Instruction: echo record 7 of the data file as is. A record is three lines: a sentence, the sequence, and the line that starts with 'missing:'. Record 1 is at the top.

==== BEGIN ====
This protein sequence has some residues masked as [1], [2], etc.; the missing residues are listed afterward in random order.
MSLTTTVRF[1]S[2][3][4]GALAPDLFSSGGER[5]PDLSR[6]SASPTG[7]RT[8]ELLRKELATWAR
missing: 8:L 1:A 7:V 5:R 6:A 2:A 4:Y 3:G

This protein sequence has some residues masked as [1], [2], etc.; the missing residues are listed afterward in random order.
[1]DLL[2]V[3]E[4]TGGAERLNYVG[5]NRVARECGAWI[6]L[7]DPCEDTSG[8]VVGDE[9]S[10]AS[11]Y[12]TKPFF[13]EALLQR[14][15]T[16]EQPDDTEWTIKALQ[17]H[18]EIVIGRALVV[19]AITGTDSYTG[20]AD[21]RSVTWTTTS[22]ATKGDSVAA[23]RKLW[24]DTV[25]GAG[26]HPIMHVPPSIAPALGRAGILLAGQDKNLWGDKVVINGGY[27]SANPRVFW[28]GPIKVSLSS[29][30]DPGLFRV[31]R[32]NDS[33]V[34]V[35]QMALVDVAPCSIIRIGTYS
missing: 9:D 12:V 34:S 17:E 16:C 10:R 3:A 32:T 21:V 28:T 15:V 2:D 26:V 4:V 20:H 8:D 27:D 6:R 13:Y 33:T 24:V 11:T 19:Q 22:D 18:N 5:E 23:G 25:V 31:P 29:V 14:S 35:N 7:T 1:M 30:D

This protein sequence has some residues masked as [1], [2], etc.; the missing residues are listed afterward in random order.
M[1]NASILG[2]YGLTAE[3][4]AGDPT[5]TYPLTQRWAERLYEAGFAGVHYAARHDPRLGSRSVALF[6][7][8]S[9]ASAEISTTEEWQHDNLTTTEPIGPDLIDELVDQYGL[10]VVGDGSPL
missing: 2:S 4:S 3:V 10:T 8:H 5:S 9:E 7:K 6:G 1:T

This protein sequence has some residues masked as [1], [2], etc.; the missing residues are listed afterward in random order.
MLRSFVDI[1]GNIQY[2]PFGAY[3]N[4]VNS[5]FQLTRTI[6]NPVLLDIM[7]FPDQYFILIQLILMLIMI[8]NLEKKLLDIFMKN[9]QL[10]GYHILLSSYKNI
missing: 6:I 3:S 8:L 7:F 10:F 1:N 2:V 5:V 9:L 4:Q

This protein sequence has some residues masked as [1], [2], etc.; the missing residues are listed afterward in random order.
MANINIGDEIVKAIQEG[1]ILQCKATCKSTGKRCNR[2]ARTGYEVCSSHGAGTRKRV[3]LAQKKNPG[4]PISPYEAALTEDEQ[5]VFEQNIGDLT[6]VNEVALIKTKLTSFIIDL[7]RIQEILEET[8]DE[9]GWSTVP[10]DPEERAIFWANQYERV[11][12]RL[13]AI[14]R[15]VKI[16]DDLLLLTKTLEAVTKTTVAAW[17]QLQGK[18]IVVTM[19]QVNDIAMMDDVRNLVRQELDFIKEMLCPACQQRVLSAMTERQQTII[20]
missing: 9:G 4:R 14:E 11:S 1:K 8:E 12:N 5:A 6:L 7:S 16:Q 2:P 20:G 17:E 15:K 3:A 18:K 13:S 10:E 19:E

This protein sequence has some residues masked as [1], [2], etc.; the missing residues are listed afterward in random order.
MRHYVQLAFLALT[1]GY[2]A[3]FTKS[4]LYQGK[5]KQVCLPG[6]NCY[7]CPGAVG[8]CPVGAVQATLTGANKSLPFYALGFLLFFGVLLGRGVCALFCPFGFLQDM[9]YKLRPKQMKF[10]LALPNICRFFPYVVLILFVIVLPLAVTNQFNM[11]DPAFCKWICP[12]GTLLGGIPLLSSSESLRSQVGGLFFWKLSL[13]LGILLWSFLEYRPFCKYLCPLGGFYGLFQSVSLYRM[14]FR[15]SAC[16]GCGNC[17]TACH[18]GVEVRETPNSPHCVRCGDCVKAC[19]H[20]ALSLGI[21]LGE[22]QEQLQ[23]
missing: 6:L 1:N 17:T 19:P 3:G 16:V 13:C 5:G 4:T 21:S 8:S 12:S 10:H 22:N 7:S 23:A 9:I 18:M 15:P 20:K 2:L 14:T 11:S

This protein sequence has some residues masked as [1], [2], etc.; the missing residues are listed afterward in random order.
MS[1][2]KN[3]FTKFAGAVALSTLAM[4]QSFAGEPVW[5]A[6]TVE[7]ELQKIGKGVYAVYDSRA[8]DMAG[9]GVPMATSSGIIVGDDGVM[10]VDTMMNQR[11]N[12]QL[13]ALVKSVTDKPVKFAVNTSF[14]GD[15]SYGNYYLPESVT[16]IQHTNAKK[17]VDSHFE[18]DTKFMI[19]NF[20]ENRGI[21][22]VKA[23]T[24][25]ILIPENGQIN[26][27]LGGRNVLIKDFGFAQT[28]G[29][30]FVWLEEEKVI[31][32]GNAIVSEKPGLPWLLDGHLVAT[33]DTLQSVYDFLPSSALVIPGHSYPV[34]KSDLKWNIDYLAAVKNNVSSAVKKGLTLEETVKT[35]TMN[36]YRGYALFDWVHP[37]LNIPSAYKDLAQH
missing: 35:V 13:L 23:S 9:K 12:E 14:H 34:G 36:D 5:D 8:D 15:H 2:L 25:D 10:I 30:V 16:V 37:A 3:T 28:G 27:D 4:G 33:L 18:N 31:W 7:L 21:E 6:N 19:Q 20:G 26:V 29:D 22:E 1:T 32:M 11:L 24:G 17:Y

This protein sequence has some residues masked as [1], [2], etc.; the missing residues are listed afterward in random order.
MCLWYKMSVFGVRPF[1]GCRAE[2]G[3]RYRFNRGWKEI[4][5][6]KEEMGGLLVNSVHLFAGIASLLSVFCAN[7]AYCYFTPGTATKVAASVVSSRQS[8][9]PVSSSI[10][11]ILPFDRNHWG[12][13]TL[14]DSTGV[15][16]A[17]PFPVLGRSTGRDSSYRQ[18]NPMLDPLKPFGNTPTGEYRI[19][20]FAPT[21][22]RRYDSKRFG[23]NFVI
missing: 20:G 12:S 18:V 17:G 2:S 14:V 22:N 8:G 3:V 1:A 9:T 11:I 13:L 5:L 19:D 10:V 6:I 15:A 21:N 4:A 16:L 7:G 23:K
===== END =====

This protein sequence has some residues masked as [1], [2], etc.; the missing residues are listed afterward in random order.
MS[1][2]KN[3]FTKFAGAVALSTLAM[4]QSFAGEPVW[5]A[6]TVE[7]ELQKIGKGVYAVYDSRA[8]DMAG[9]GVPMATSSGIIVGDDGVM[10]VDTMMNQR[11]N[12]QL[13]ALVKSVTDKPVKFAVNTSF[14]GD[15]SYGNYYLPESVT[16]IQHTNAKK[17]VDSHFE[18]DTKFMI[19]NF[20]ENRGI[21][22]VKA[23]T[24][25]ILIPENGQIN[26][27]LGGRNVLIKDFGFAQT[28]G[29][30]FVWLEEEKVI[31][32]GNAIVSEKPGLPWLLDGHLVAT[33]DTLQSVYDFLPSSALVIPGHSYPV[34]KSDLKWNIDYLAAVKNNVSSAVKKGLTLEETVKT[35]TMN[36]YRGYALFDWVHP[37]LNIPSAYKDLAQH
missing: 35:V 13:L 23:S 9:K 12:E 14:H 34:G 36:D 5:D 8:D 15:H 2:L 25:D 10:I 30:V 16:V 37:A 3:T 28:G 27:D 4:G 33:L 18:N 31:W 7:L 21:E 6:N 19:Q 20:G 26:V 29:D 22:E 1:T 32:M 11:L 24:G 17:Y